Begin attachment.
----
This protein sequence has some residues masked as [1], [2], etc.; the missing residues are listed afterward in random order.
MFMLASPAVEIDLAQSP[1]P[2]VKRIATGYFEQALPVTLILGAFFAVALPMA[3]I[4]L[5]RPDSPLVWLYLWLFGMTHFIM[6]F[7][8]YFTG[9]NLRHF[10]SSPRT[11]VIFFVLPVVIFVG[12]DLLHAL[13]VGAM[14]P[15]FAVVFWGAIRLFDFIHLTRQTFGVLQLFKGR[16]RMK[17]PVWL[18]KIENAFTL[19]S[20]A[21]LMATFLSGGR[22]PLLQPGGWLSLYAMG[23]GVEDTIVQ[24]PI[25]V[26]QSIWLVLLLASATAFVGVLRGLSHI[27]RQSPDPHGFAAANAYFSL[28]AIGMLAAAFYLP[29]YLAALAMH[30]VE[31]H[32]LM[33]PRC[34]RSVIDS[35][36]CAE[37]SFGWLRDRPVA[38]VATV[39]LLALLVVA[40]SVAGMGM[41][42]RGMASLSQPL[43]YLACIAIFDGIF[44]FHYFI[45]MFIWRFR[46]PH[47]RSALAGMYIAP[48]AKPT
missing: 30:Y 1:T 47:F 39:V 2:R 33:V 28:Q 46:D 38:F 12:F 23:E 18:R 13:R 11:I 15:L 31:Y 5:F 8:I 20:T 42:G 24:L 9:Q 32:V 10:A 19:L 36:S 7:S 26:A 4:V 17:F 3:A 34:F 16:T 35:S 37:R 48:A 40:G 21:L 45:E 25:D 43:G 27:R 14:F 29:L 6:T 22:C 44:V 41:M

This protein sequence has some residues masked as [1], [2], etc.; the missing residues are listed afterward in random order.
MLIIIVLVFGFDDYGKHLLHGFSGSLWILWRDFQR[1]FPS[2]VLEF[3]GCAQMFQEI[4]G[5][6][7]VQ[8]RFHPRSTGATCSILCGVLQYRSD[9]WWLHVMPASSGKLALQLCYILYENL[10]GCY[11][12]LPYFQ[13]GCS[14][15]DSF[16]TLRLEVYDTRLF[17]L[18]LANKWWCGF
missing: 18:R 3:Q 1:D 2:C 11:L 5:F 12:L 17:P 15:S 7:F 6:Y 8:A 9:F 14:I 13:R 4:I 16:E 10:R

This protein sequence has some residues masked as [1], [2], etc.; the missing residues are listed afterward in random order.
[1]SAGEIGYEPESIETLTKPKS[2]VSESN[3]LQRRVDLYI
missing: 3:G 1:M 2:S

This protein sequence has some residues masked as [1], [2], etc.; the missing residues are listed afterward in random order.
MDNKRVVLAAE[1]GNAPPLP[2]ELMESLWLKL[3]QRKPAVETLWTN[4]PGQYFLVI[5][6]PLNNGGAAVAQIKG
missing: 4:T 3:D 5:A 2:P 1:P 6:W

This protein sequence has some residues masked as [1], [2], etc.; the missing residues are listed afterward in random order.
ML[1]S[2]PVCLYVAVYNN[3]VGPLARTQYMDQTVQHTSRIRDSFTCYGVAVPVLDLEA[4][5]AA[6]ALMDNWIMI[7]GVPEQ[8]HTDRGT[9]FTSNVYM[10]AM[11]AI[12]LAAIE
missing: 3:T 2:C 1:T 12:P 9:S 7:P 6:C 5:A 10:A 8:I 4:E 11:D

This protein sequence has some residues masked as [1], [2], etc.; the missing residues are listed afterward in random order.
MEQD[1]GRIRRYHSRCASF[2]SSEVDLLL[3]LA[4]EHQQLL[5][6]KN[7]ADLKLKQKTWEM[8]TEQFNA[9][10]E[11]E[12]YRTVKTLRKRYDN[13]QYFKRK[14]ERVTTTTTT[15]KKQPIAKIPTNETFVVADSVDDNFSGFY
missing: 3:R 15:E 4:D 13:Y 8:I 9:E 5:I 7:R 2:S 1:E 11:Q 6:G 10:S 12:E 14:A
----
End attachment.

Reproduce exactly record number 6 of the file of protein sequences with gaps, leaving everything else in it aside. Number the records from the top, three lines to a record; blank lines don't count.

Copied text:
This protein sequence has some residues masked as [1], [2], etc.; the missing residues are listed afterward in random order.
MEQD[1]GRIRRYHSRCASF[2]SSEVDLLL[3]LA[4]EHQQLL[5][6]KN[7]ADLKLKQKTWEM[8]TEQFNA[9][10]E[11]E[12]YRTVKTLRKRYDN[13]QYFKRK[14]ERVTTTTTT[15]KKQPIAKIPTNETFVVADSVDDNFSGFY
missing: 3:R 15:E 4:D 13:Y 8:I 9:E 5:I 7:R 2:S 1:E 11:Q 6:G 10:S 12:E 14:A